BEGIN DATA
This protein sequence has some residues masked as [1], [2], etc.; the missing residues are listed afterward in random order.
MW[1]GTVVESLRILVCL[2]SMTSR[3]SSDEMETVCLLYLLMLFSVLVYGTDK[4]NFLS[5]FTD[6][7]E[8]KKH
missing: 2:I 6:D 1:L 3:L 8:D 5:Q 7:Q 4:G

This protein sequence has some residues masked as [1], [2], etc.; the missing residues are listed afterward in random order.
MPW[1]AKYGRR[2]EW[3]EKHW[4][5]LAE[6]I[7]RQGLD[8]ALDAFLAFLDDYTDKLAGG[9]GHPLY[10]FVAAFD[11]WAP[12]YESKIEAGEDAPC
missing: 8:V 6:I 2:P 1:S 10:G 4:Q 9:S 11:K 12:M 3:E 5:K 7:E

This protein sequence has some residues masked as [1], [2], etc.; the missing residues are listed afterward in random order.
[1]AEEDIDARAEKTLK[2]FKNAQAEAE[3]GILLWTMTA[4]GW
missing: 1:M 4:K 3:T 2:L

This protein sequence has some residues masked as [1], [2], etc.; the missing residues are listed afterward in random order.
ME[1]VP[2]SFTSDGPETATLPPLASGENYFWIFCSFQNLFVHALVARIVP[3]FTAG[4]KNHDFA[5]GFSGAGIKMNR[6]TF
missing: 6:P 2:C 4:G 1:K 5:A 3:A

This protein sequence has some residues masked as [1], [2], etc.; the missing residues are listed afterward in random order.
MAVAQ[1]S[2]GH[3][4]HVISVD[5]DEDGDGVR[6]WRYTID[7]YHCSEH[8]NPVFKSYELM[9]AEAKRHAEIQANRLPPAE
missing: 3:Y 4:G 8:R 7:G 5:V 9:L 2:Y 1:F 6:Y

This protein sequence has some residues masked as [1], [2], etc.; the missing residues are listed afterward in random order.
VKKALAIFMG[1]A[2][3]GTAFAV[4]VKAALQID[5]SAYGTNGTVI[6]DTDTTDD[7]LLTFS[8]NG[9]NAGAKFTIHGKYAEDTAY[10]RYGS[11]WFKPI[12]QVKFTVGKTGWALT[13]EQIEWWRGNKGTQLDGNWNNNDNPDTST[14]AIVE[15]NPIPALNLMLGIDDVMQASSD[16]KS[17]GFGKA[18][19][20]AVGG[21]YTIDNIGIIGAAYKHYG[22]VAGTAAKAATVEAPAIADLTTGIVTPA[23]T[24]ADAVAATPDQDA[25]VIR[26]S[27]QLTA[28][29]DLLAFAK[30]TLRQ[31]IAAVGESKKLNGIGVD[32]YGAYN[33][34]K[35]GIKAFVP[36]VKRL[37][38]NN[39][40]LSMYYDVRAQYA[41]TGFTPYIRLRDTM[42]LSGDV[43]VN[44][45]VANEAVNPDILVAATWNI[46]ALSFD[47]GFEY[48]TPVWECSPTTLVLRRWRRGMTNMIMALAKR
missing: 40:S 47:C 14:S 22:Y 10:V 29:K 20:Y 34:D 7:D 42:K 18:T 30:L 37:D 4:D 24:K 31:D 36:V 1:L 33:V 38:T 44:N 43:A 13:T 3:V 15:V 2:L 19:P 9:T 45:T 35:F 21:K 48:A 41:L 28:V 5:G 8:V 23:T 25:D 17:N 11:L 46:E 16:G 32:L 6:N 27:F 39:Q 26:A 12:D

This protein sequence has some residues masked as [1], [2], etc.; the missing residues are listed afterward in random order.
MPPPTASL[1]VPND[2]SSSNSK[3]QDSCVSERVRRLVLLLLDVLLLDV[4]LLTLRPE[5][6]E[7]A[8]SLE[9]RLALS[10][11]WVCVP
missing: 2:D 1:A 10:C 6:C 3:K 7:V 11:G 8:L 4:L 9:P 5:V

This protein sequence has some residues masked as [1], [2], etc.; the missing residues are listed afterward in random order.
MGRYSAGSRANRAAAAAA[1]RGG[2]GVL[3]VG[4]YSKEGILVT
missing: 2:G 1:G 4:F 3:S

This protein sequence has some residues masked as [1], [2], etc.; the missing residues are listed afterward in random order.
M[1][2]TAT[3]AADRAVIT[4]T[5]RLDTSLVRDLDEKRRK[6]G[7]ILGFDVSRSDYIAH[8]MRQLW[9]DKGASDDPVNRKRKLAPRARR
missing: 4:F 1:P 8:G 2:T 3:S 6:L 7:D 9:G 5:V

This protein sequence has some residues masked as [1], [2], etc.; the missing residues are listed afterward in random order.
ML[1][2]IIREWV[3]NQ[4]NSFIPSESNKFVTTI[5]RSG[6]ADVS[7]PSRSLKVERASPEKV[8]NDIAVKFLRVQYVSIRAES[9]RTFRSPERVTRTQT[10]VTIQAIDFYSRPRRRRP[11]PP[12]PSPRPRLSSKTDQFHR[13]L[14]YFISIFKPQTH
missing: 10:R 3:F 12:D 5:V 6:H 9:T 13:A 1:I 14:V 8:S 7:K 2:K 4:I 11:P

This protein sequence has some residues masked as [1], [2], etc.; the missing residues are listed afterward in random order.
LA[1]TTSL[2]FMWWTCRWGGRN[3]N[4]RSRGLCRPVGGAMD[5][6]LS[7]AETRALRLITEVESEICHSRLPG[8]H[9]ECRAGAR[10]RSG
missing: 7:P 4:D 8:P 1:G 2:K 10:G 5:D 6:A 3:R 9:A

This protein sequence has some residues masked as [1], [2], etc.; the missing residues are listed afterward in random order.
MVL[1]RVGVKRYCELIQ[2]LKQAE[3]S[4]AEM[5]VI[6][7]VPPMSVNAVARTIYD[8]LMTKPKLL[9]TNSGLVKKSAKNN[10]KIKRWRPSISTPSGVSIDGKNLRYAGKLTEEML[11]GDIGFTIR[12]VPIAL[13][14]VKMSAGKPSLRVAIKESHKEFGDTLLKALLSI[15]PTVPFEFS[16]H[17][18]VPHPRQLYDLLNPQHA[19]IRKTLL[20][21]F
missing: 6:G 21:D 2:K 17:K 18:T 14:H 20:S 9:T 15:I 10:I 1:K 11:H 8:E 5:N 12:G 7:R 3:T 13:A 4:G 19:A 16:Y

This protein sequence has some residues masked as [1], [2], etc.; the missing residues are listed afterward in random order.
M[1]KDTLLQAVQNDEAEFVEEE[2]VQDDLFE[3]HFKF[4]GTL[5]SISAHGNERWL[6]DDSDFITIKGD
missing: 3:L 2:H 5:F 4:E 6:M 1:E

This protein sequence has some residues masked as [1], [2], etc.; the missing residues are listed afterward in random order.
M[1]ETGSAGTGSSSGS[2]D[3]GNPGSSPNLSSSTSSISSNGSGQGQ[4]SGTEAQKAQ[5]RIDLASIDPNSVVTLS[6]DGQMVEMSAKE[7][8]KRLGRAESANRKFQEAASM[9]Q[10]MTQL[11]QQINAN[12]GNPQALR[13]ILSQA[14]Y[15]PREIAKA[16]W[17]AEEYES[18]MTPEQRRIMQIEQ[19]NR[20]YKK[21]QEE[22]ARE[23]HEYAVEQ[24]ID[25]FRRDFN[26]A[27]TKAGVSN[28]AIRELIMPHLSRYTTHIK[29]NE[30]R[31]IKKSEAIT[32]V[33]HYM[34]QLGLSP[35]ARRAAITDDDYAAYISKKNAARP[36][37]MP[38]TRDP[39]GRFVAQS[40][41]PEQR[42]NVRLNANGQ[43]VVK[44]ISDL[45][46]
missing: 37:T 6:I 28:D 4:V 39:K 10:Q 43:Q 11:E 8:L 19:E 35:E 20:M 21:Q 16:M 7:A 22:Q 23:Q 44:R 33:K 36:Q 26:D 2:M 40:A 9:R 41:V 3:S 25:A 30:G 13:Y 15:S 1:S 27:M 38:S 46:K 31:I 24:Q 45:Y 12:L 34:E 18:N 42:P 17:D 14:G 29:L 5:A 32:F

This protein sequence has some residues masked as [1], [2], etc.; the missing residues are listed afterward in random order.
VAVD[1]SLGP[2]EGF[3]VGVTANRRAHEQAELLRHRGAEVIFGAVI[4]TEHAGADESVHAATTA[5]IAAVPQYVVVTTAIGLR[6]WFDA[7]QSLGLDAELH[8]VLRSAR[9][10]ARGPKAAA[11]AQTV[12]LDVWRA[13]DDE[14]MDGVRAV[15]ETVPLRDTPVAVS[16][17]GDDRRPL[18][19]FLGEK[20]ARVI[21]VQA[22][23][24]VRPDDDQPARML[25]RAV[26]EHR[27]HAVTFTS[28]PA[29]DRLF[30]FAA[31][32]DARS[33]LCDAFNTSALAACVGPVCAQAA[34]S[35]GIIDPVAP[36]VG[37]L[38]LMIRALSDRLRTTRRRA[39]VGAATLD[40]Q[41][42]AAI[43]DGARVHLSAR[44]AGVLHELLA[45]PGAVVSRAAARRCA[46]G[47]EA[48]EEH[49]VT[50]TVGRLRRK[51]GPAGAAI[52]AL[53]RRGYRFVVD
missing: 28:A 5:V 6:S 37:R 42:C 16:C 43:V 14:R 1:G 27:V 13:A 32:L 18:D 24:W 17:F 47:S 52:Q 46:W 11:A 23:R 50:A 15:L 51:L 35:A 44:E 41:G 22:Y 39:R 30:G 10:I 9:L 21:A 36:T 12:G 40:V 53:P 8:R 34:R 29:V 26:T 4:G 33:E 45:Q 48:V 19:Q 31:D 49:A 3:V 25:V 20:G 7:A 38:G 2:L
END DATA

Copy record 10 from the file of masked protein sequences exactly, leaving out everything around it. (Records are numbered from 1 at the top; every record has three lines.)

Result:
This protein sequence has some residues masked as [1], [2], etc.; the missing residues are listed afterward in random order.
ML[1][2]IIREWV[3]NQ[4]NSFIPSESNKFVTTI[5]RSG[6]ADVS[7]PSRSLKVERASPEKV[8]NDIAVKFLRVQYVSIRAES[9]RTFRSPERVTRTQT[10]VTIQAIDFYSRPRRRRP[11]PP[12]PSPRPRLSSKTDQFHR[13]L[14]YFISIFKPQTH
missing: 10:R 3:F 12:D 5:V 6:H 9:T 13:A 1:I 14:V 8:S 7:K 2:K 4:I 11:P